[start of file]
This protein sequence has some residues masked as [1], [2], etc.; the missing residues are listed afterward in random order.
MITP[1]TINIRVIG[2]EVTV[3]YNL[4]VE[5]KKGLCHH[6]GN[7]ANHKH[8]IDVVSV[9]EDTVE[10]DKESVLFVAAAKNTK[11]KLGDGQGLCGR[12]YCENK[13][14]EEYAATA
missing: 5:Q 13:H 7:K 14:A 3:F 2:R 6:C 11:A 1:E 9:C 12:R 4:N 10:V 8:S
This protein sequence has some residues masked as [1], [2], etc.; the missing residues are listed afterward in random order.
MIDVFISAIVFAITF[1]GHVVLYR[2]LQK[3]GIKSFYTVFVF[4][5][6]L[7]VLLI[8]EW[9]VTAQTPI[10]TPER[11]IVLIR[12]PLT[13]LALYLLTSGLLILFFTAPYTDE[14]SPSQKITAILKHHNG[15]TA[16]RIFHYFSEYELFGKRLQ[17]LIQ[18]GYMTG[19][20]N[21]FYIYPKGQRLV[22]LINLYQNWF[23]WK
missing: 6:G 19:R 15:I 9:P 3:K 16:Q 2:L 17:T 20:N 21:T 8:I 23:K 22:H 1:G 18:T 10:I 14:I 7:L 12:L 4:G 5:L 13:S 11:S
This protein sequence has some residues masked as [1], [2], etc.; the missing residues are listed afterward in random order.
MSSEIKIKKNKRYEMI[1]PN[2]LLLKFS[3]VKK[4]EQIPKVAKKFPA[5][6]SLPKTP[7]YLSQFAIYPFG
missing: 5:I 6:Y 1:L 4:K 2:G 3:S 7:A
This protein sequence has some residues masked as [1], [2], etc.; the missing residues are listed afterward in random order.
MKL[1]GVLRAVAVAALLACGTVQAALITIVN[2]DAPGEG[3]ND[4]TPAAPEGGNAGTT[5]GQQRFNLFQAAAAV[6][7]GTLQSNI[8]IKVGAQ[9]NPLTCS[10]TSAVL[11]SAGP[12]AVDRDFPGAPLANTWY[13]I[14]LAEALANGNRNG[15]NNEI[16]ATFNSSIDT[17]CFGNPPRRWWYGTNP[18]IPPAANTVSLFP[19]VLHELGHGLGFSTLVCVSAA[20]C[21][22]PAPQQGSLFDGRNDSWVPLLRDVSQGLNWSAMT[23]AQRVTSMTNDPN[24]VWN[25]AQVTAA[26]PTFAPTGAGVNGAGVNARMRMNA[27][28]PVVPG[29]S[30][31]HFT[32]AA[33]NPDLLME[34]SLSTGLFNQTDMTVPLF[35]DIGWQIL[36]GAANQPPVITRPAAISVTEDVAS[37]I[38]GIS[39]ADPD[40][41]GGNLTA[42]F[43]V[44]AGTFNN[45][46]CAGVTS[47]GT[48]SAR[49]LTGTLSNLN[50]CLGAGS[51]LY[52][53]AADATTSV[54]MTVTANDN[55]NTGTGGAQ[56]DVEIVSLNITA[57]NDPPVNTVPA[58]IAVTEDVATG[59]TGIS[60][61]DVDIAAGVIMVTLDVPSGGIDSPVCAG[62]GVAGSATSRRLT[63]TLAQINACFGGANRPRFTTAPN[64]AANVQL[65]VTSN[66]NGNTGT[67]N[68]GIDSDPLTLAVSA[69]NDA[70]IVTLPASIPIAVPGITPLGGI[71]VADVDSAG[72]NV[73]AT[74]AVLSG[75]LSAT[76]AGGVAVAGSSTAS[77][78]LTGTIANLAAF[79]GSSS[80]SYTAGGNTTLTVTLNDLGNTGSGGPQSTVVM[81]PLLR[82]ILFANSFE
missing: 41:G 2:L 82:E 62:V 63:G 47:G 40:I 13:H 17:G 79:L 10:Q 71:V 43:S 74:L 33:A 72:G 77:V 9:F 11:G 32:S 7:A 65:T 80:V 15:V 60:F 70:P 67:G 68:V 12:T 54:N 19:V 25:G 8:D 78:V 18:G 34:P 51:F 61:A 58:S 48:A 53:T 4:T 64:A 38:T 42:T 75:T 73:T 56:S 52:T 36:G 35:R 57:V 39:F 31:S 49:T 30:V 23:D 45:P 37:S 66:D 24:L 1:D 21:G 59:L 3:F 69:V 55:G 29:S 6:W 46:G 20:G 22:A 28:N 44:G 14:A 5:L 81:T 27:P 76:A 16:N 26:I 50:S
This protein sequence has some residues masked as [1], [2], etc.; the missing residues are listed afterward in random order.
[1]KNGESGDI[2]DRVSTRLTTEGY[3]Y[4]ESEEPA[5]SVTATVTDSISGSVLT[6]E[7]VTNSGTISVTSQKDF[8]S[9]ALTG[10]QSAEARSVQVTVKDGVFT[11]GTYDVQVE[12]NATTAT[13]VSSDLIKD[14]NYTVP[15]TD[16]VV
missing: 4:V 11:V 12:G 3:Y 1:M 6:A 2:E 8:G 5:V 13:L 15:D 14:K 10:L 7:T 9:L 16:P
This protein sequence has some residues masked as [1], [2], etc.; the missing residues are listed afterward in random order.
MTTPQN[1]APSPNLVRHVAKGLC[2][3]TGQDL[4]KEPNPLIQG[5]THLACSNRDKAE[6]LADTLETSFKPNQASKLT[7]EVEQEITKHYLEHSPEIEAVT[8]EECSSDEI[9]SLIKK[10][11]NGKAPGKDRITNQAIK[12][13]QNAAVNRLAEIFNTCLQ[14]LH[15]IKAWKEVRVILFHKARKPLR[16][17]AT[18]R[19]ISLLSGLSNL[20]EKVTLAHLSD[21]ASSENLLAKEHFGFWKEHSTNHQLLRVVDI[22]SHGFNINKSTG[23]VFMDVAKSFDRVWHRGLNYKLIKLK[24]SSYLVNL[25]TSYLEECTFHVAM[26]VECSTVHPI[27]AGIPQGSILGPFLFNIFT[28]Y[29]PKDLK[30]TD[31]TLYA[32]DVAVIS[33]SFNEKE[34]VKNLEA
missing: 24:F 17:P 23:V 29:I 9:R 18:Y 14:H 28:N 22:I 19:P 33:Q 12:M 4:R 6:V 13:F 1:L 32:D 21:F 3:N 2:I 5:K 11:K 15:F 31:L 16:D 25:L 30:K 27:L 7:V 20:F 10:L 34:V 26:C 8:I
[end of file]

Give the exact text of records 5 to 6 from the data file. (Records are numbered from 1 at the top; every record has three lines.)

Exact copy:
This protein sequence has some residues masked as [1], [2], etc.; the missing residues are listed afterward in random order.
[1]KNGESGDI[2]DRVSTRLTTEGY[3]Y[4]ESEEPA[5]SVTATVTDSISGSVLT[6]E[7]VTNSGTISVTSQKDF[8]S[9]ALTG[10]QSAEARSVQVTVKDGVFT[11]GTYDVQVE[12]NATTAT[13]VSSDLIKD[14]NYTVP[15]TD[16]VV
missing: 4:V 11:V 12:G 3:Y 1:M 6:A 2:E 8:G 5:V 13:L 15:D 14:K 10:L 7:T 9:L 16:P
This protein sequence has some residues masked as [1], [2], etc.; the missing residues are listed afterward in random order.
MTTPQN[1]APSPNLVRHVAKGLC[2][3]TGQDL[4]KEPNPLIQG[5]THLACSNRDKAE[6]LADTLETSFKPNQASKLT[7]EVEQEITKHYLEHSPEIEAVT[8]EECSSDEI[9]SLIKK[10][11]NGKAPGKDRITNQAIK[12][13]QNAAVNRLAEIFNTCLQ[14]LH[15]IKAWKEVRVILFHKARKPLR[16][17]AT[18]R[19]ISLLSGLSNL[20]EKVTLAHLSD[21]ASSENLLAKEHFGFWKEHSTNHQLLRVVDI[22]SHGFNINKSTG[23]VFMDVAKSFDRVWHRGLNYKLIKLK[24]SSYLVNL[25]TSYLEECTFHVAM[26]VECSTVHPI[27]AGIPQGSILGPFLFNIFT[28]Y[29]PKDLK[30]TD[31]TLYA[32]DVAVIS[33]SFNEKE[34]VKNLEA
missing: 24:F 17:P 23:V 29:I 9:R 18:Y 14:H 28:N 22:I 19:P 33:Q 12:M 4:R 6:V 13:F 1:L 32:D 21:F 3:N 2:I 5:K 11:K 15:F 31:L 16:D 25:L 30:K 27:L 7:V 20:F 10:L 34:V 26:C 8:I